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Govt behind US dollar price increases

The new taxes went into effect at the start of the year, resulting in the cost of living and business expenses rising significantly.

GOVERNMENT is behind the “above normal” increases in US dollar prices witnessed last month after a slew of new taxes went into effect, a new report has shown.

Prices have gone up by about 30%.

The new taxes went into effect at the start of the year, resulting in the cost of living and business expenses rising significantly.

Consequently, businesses pass on these costs to consumers already dealing with shrinking incomes as the Zimdollar depreciated by 66,3% to US$1: ZWL$10 152,39 on the last day of January. This loss led to businesses significantly raising local currency prices.

In its January food security report, the Famine Early Warning Systems Network (Fews Net) said headline inflation increased to 34,8% owing these losses of values on currencies, up 8,3 percentage points from December.

“In January, the ZWL$ devalued by around 50% on the official and parallel markets, the steepest drop since June 2023. The devaluation has driven significant increases in basic food and other commodity prices,” Fews Net said.

“Above-normal US$ price increases, over 30% for some commodities, have also been recorded, partly in response to additional tax measures and increasing production and transportation costs.”

Fews Net said the ZWL$ cost of living rose by around 45% last month and about 595% compared to January 2023.

“The devaluation of the ZWL$ and rapid increase in the cost of living is expected to particularly impact households earning in ZWL$, with the rise in US$ prices also negatively impacting household purchasing power as the lean season peaks,” Fews Net said.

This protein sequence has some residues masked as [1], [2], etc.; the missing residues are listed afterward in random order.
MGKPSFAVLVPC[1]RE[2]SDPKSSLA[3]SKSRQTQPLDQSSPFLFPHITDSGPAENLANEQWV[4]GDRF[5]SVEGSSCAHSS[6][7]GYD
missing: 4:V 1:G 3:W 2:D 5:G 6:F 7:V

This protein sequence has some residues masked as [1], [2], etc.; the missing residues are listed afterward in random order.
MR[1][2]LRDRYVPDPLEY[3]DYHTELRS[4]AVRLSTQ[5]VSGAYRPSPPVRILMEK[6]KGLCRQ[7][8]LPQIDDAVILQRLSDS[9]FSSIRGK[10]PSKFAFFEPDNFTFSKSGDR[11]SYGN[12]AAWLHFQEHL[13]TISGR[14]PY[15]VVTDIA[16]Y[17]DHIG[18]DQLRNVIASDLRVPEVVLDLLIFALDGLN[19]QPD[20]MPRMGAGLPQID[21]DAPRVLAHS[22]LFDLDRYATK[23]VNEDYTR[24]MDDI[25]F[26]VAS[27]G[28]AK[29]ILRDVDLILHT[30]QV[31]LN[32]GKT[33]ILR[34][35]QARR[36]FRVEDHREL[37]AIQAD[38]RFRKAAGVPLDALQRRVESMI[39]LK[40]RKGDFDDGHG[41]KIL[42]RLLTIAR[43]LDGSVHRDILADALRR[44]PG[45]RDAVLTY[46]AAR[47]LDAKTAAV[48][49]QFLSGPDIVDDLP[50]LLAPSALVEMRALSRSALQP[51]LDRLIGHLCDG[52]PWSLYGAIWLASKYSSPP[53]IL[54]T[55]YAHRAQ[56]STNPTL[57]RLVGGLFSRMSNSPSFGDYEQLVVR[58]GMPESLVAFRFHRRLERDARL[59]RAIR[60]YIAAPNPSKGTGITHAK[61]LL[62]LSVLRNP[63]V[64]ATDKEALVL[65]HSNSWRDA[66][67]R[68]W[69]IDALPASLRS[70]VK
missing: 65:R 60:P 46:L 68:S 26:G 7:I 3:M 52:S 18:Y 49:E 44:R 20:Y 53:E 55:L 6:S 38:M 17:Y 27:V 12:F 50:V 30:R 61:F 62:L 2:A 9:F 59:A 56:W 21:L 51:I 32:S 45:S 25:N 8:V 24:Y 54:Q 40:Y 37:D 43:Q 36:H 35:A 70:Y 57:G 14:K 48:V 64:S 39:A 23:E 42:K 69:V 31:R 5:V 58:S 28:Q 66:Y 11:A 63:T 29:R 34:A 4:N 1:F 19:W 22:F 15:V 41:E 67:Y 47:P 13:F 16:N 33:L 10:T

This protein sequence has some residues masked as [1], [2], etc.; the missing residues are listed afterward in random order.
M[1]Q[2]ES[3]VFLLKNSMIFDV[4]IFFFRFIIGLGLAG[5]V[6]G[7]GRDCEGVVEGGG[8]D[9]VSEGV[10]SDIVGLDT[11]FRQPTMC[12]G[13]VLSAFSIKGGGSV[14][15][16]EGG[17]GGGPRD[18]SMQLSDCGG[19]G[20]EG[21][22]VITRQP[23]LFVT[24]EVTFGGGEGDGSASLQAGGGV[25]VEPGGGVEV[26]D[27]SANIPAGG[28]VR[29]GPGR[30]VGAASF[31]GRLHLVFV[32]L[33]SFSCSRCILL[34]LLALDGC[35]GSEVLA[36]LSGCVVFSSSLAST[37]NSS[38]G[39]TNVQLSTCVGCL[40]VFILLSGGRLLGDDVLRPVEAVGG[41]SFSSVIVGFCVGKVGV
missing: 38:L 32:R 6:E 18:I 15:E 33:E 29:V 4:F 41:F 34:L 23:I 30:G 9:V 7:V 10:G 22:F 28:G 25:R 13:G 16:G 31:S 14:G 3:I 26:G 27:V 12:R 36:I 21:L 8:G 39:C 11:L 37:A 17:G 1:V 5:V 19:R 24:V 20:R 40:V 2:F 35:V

Treasury introduced a slew of new taxes, levies, and fees last month.

Among them, was the restriction of zero-rated value-added tax (Vat) to just exports which previously applied to specified goods and services used by vulnerable communities.

While Treasury has since made amendments to this measure, particularly, moving the Vat exemption to a standard rating for goods and services used by vulnerable communities, prices continue to rise.

“The harvesting, consumption, and sale of seasonal wild produce such as fruits and vegetables are also significantly below normal, with the popular Mopane worms (amacimbi/madora) completely unavailable this December/January season, with availability during the second March/April season also unlikely,” Fews Net said.

It said below-normal access to income and ongoing macroeconomic challenges would likely keep poor households’ purchasing power lower than normal.

Fews Net is a food security initiative by the United States Agency for International Development.

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